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Research programmes

As well as grouping our research into three overarching themes, we further highlight our broad areas of expertise with 12 distinct research programmes. Each programme is representative of the diverse interdisciplinary research taking place at the University, and underscores our commitment to carrying out work that can truly impact the world for the better.

Ageing and Dementia

The world's population is living longer, presenting challenges to health, long-term care and economies. By investigating the health and social wellbeing of communities, our research results in positive change. We conduct social, economic and health research that supports national and international study, and informs policy debate. Through an in-depth analysis of health and social circumstances, digital technology and evaluation of policy initiatives, we enable healthier and wealthier lives for our ageing population, and deliver support for people with dementia and their families.

Academic Lead: Professor Catherine Hennessy

Being Connected

Social division and exclusion are increasing worldwide. We tackle inequality by analysing social networks, geographies and big data technologies. We leverage well-established computing and mathematical techniques, and apply them to new settings to promote equality, inclusion and fairness. For example, we use spatial analysis to detect patterns of inequality. This could be modelling health inequality and access to the sea, parks or woodland; or establishing a correlation between dementia rates and proximity to busy roads. By combining existing research strengths in social networks, geographical analysis and big data technologies, we analyse population and country-scale datasets to highlight social issues on a global scale.

Academic Lead: Dr Alexander Brownlee

Research Development Officer: Fiona Millar 


Cultural Heritage

Heritage is central to our identity, wellbeing and resilience in the face of global challenges. We make a difference to society by offering new perspectives on relationships between past, present and future. The way we understand, conserve and represent heritage has important social, environmental, political and economic implications, and is particularly vital to identity, memory, and sense of place. We examine how ideas of a shared past are created and contested through diverse forms of tangible and intangible heritage. Integrating research in the humanities and the sciences, including digital and museological approaches, we work with communities, heritage professionals and policy-makers, to create sustainable futures through collaborative heritage practices.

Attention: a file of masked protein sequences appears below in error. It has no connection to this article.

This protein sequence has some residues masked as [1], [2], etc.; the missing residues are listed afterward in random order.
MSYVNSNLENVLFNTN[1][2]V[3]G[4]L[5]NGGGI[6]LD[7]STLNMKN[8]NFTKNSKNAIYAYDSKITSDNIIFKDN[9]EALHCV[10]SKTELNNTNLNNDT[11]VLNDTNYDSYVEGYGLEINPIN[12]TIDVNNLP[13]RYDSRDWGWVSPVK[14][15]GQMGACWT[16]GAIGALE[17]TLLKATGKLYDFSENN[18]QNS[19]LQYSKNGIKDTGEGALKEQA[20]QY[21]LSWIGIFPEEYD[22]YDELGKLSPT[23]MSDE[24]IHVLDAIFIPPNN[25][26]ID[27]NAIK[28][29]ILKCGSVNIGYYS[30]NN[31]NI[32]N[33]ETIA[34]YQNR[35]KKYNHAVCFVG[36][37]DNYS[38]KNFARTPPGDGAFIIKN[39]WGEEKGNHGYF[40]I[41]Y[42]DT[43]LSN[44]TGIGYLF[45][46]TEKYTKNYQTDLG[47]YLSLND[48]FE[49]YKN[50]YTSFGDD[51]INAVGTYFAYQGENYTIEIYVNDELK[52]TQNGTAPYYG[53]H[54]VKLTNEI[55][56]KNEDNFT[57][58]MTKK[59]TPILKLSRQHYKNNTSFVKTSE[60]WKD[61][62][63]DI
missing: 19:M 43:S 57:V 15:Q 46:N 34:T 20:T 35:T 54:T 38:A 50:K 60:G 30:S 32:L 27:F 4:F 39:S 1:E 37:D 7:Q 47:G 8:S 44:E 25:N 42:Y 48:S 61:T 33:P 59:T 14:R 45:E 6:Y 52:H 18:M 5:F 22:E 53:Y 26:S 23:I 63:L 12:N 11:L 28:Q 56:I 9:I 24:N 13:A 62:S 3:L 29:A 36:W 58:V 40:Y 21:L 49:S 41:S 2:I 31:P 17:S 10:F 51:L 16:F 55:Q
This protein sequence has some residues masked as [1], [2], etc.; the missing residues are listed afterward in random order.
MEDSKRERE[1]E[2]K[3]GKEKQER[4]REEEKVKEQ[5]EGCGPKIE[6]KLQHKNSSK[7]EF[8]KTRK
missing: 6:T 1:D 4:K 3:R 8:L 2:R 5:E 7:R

Programme contacts

Contextual Learning in Humans and Machines

Intelligent machines are making increasingly sophisticated decisions, but, without context, they bring risk. We seek to enhance machine-based decision-making to positively impact society. Machines are being asked to make more complex decisions, but these decisions are fragile if the context in which they are to be made is lacking. Humans use context to make decisions. By exploring the role of context in relation to human behaviour, we develop computational and machine learnings and capabilities to the point where decision-making becomes more effective and, therefore, more beneficial to society as a whole.

Academic Lead: Professor Bruce Graham

Digital Society and Culture

Digital technologies – electronic technology that generates, stores and processes data such as mobiles, social media and online applications – pervade our everyday lives. Promoting effective and engaged use of digital technology is at the core of our work in this area. From a social science as well as an arts and humanities perspective, we explore the way digital technologies, connectivity and innovation interact with society and culture, focusing on the overall impact on individuals, institutions and communities.

Academic Lead: Dr Terrie Lynn Thompson

Environmental Change

Driven by human influence, environmental change is accelerating. We explore sustainable solutions for a more resilient future. Human life is having a lasting influence on the earth's landscapes, ecosystems and environments. Population growth places increased demands on global natural resources and coincides with increasing stresses on environmental systems due to climate and land use change. Our research develops socially-inclusive practices for environmental protection, conservation, economic growth and social wellbeing.